How to Stack Steel Pipe
Stacking and storing steel pipe on your jobsite not only presents a logistical problem but a safety issue as well. Unless you stack steel pipe properly, with strapping and wood separators, chances of the pipe falling and injuring someone are great. Correctly stacked pipe will also benefit you in the time it will save in transporting the pipe to different locations on the jobsite. By making the pipe into "one unit" you transform the round pipes into one solid block that can be easily picked up and moved with a forklift or other lifting machine.
Place 4x4 pieces of wood down where you want to stack your steel pipe. The 4x4 pieces will serve to keep the pipe off the ground, making it easier to be picked up by a forklift or other lifting machine. Place the 4x4s a quarter of the length of the pipe in from each end.
Lay down your first layer of pipe on the 4x4s. Make sure the ends are even and do not make the width of the pile more than 6 feet or you will run into difficulty lifting and moving the pile.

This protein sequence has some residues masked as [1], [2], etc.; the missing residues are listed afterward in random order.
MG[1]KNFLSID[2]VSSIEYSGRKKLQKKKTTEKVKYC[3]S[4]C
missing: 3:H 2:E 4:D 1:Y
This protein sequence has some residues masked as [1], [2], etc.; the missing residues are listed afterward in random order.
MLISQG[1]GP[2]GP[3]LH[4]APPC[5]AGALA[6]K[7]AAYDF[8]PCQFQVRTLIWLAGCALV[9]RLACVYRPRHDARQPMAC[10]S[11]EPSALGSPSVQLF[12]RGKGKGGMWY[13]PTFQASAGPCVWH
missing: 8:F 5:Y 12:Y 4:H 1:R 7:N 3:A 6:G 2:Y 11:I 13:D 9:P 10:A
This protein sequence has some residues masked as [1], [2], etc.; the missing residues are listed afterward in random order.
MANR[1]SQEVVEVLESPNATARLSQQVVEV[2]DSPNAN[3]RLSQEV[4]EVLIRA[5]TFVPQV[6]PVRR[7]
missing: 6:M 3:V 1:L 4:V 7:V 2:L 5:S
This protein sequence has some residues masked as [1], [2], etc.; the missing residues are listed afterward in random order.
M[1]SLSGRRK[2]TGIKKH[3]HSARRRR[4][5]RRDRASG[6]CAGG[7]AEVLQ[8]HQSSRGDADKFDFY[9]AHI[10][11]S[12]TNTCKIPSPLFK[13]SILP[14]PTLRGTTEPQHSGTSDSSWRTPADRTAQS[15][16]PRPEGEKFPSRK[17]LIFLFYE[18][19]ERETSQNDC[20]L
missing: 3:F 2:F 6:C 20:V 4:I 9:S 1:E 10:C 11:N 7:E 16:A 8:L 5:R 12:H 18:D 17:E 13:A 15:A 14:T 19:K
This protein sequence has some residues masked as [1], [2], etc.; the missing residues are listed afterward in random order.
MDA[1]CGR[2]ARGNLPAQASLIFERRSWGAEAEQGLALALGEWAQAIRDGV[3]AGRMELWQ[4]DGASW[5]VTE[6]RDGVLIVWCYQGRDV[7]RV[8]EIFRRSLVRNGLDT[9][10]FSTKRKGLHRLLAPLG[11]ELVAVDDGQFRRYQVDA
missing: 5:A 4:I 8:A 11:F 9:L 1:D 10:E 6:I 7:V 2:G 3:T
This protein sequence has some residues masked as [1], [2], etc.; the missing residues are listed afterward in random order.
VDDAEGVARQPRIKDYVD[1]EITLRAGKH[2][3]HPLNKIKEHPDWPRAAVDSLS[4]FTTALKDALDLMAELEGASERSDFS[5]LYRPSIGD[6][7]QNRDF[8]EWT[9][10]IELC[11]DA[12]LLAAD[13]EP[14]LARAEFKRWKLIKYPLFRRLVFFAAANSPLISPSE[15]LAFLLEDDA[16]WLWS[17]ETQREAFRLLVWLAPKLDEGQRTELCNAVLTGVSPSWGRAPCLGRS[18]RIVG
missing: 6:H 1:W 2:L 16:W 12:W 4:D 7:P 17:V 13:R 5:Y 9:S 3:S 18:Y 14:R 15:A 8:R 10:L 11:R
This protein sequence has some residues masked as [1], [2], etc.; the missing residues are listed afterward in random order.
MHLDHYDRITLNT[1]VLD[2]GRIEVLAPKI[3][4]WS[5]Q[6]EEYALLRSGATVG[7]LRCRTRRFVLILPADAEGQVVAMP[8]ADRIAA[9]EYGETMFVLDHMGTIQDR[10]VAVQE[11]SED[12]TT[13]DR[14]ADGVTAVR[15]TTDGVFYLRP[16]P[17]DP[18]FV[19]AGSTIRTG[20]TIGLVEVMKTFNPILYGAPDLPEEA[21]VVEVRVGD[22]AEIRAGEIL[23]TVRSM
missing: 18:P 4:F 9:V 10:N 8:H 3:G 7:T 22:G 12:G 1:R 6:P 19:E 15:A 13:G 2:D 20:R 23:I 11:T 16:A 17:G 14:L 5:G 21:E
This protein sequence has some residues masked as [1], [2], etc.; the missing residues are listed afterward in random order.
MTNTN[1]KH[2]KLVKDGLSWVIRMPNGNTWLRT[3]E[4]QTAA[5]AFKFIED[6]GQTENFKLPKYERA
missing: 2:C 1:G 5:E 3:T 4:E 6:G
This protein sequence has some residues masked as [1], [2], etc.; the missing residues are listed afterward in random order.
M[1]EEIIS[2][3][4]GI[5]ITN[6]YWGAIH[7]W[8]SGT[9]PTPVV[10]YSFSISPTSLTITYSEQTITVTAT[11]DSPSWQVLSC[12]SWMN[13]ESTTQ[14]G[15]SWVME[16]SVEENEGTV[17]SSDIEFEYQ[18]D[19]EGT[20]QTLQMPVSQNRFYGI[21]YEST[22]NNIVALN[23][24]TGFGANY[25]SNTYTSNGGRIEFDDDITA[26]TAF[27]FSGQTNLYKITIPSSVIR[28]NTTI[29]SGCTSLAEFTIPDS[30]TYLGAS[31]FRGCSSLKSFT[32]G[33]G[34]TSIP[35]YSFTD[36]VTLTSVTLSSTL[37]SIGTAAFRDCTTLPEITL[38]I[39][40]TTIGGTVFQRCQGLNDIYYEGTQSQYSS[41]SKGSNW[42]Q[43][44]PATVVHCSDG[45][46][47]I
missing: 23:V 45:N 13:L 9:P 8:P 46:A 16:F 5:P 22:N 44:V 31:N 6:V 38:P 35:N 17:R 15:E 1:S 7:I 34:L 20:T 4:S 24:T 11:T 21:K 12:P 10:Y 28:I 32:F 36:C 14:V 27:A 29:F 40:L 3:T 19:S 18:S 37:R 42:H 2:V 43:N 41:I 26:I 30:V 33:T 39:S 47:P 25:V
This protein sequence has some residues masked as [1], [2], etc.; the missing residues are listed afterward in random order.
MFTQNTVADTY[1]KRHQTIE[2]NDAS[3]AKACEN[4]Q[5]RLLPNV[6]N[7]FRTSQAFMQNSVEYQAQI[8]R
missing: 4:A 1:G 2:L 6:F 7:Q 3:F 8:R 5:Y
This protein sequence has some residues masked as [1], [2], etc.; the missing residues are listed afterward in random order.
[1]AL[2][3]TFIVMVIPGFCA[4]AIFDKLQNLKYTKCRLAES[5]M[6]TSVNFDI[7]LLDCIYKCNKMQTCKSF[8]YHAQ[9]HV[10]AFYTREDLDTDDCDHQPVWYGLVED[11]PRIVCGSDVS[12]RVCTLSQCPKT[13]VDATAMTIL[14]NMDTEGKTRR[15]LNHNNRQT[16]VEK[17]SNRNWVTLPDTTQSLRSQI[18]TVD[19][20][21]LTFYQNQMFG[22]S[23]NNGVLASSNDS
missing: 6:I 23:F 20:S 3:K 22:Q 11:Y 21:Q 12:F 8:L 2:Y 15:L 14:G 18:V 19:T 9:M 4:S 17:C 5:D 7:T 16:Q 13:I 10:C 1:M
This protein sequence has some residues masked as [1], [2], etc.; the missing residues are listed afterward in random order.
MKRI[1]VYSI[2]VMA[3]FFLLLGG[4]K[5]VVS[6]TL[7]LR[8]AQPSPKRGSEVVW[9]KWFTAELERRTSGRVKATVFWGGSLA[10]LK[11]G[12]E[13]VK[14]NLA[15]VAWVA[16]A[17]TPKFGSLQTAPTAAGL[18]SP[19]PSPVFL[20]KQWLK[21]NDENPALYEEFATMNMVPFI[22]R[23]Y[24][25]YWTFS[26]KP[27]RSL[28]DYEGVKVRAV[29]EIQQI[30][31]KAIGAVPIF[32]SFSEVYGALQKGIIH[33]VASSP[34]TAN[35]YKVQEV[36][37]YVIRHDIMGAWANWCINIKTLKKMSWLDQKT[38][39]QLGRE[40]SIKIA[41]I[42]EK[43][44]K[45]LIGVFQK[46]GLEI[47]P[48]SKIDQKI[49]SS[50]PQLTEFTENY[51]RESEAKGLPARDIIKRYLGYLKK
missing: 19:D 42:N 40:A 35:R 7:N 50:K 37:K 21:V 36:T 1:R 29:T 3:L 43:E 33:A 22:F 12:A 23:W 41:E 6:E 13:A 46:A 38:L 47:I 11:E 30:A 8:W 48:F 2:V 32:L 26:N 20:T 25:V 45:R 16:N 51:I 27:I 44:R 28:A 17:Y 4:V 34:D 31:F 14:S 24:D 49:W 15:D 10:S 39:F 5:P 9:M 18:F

Set the 2x4s on top of the first layer so they stand up on their 2 inch end. Place the boards in several feet from the end of the pipes. If you have very long steel pipes you will need to place more boards to adequately support the next layer. A good rule of thumb to remember is that you should not leave more than 6 feet of the pipe unsupported.
Set the next layer of pipes on the boards. Keep the ends even with the layer below and set the same amount of pipes down as are in the layer below. Imagine that you are building a block made of pipe. Never stack different sized steel pipes in the same pile.
Continue placing 2x4s between the layers and stacking pipe until the stack is about 5 feet high.
Strap the stack to make it one unit. Pass your metal strapping under the pipe and over it and using your tensioner and sealer, connect the two ends of the strapping as tightly as you can. See the instructions that came with your strapping tensioner and sealer to do this properly. Place strapping at both ends of the pipe (near the 2x4s) and follow the rule of thumb of no more than 6 feet of pipe should be left unsupported (or unstrapped). When you are done you will have a stack of pipes that is held together as one unit. It cannot fall apart and it will be easy to move.
Cassandra Tribe has worked in the construction field for over 17 years and has experience in a variety of mechanical, scientific, automotive and mathematical forms. She has been writing and editing for over 10 years. Her areas of interest include culture and society, automotive, computers, business, the Internet, science and structural engineering and implementation.
- hauling steel image by robert mobley from Fotolia.com